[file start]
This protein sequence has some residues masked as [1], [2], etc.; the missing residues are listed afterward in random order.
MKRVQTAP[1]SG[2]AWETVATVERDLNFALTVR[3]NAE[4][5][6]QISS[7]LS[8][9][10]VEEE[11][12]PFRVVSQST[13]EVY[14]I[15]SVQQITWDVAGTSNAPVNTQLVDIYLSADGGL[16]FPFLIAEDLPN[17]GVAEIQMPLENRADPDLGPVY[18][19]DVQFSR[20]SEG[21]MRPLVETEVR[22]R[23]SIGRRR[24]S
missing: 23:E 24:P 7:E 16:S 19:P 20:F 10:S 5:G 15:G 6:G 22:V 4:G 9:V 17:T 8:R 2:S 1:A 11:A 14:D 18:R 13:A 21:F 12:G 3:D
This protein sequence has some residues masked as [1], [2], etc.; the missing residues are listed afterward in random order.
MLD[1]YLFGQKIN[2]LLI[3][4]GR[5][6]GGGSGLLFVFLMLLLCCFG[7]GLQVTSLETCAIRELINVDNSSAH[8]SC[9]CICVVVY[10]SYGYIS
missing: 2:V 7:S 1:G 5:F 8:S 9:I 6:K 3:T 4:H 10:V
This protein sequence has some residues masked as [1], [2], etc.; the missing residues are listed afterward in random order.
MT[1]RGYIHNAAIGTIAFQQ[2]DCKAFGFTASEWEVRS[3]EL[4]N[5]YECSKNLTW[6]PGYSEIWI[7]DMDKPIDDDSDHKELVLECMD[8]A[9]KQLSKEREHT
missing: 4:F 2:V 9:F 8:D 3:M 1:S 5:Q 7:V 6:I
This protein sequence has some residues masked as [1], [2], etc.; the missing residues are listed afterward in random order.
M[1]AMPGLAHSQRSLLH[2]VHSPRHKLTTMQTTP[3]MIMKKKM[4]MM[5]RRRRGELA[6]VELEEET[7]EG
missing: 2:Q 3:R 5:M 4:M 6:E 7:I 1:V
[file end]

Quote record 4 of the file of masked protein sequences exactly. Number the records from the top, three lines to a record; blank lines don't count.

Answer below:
This protein sequence has some residues masked as [1], [2], etc.; the missing residues are listed afterward in random order.
M[1]AMPGLAHSQRSLLH[2]VHSPRHKLTTMQTTP[3]MIMKKKM[4]MM[5]RRRRGELA[6]VELEEET[7]EG
missing: 2:Q 3:R 5:M 4:M 6:E 7:I 1:V